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Competing Explanations. Edition No. 1

  • ID: 1911899
  • March 2009
  • 284 Pages
  • VDM Publishing House
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In this book, Mark Day undertakes a philosophical
examination of the nature of explanatory competition
between historical accounts. It is usual for a
philosophy of explanation to attempt an analysis of
explanation, singular. The focus of this work is on
relations between two or more explanations. The
methodology of Day's work is built upon a conception
of descriptive philosophy: such that when attempting
to philosophise about a practice such as history, we
should pay detailed attention to existing good
practice. To this end, Day's conclusions are
developed in conjunction with an examination of eight
differing explanations of the French Revolution. Day
argues for, and analyses, two major types of relation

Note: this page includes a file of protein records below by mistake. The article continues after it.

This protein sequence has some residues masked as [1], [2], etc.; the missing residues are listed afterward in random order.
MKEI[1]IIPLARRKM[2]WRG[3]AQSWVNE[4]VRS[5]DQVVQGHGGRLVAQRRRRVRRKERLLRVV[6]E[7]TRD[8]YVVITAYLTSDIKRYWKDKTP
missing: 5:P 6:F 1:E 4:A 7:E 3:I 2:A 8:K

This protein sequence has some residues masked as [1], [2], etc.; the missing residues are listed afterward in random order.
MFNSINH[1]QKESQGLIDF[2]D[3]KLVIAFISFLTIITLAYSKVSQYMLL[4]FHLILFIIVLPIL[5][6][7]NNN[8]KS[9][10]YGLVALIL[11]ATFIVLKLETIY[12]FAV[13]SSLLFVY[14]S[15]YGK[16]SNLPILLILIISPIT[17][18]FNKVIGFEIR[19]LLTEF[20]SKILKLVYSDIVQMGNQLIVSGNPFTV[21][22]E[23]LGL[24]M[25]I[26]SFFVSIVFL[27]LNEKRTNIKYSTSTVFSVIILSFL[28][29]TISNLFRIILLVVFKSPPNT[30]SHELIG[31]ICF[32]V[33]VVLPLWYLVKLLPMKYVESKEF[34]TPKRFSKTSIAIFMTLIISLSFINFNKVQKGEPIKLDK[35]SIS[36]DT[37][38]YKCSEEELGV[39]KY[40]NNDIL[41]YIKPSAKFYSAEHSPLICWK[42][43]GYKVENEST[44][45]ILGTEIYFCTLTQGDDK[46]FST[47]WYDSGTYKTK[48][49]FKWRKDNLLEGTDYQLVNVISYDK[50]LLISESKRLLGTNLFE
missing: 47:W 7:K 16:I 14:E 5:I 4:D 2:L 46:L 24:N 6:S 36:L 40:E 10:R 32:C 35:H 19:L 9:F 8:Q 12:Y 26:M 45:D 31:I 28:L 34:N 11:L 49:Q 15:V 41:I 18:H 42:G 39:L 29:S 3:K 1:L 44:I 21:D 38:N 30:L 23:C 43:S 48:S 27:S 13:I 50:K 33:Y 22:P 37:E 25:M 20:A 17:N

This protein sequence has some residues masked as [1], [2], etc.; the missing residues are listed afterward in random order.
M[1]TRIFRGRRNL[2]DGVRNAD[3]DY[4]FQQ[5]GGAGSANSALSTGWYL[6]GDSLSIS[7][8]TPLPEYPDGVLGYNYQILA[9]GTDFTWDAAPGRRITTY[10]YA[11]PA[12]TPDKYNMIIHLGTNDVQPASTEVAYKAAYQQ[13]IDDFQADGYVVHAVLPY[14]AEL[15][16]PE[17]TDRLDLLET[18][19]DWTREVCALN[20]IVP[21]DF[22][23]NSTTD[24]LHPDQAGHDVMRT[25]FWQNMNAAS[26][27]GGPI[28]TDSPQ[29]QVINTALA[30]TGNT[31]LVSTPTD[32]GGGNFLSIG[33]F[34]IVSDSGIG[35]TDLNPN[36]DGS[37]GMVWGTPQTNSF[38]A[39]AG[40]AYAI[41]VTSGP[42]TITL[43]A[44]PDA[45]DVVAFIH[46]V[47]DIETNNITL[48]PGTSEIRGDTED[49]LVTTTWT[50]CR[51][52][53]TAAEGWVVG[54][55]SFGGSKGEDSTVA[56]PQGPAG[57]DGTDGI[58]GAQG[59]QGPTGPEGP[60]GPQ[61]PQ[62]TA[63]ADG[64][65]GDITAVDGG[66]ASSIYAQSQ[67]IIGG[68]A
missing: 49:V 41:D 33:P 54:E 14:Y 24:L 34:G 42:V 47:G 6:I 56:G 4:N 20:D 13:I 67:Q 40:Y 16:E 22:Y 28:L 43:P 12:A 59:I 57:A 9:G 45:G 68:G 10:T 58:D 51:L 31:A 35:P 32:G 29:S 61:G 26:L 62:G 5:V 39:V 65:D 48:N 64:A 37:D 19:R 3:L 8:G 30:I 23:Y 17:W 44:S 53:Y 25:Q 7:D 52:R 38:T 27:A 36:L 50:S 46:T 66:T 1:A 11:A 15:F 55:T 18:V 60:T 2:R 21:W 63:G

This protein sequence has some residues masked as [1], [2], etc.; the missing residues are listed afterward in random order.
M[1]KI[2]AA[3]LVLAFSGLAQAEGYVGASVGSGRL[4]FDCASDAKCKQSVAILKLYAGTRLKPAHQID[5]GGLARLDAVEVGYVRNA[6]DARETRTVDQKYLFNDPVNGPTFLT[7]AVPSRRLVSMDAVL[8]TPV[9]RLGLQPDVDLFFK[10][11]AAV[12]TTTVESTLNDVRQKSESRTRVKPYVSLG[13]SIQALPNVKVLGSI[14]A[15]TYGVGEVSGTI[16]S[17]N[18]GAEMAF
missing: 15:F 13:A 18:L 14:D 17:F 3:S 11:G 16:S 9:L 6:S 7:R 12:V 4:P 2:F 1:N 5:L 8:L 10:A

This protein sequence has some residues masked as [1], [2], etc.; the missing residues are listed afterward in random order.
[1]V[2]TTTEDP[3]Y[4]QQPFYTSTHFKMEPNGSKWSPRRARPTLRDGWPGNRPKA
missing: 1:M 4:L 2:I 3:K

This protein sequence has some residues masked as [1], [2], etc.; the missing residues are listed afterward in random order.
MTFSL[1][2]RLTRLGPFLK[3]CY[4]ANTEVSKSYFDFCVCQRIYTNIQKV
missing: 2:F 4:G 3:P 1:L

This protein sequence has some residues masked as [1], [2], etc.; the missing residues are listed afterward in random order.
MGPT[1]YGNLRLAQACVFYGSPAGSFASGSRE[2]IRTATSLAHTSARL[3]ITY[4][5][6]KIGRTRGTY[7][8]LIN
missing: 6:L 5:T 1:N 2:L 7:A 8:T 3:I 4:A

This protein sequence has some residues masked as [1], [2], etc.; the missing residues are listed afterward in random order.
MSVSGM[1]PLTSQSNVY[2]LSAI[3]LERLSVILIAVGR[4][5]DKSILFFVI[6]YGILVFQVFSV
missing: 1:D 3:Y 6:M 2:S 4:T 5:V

between historical accounts: relations of exclusion,
and of competition. In examining the nature of
explanatory competition, Day develops a realist
account of the nature of historical importance.

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Mark, Day.
Mark Day is the author of 'The Philosophy of History', a
comprehensive introduction to the subject, published in 2008 by
Continuum Press. He has lectured at the philosophy departments
of Leeds, Nottingham, and Sheffield.

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Note: Product cover images may vary from those shown



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